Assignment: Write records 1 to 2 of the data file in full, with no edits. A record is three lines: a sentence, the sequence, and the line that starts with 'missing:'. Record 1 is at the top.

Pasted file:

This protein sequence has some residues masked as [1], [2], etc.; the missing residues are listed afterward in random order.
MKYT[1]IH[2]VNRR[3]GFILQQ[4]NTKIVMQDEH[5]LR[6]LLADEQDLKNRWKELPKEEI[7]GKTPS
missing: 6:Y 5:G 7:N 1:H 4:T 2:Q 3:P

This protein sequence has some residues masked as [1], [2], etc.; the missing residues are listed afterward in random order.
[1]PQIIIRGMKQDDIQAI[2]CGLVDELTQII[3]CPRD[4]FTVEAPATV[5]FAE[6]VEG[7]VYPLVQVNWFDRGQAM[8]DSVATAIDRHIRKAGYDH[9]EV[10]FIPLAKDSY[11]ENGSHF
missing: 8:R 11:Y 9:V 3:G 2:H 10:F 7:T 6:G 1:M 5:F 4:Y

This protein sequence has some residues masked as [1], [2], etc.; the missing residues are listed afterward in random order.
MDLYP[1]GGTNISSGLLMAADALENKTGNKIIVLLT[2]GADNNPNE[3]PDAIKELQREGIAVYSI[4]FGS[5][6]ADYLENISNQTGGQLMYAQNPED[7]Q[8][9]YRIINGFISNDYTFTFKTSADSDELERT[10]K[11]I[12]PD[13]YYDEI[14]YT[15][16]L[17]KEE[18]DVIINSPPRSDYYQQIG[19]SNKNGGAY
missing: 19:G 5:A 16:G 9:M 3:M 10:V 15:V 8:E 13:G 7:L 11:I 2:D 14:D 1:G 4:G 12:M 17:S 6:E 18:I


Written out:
This protein sequence has some residues masked as [1], [2], etc.; the missing residues are listed afterward in random order.
MKYT[1]IH[2]VNRR[3]GFILQQ[4]NTKIVMQDEH[5]LR[6]LLADEQDLKNRWKELPKEEI[7]GKTPS
missing: 6:Y 5:G 7:N 1:H 4:T 2:Q 3:P

This protein sequence has some residues masked as [1], [2], etc.; the missing residues are listed afterward in random order.
[1]PQIIIRGMKQDDIQAI[2]CGLVDELTQII[3]CPRD[4]FTVEAPATV[5]FAE[6]VEG[7]VYPLVQVNWFDRGQAM[8]DSVATAIDRHIRKAGYDH[9]EV[10]FIPLAKDSY[11]ENGSHF
missing: 8:R 11:Y 9:V 3:G 2:H 10:F 7:T 6:G 1:M 5:F 4:Y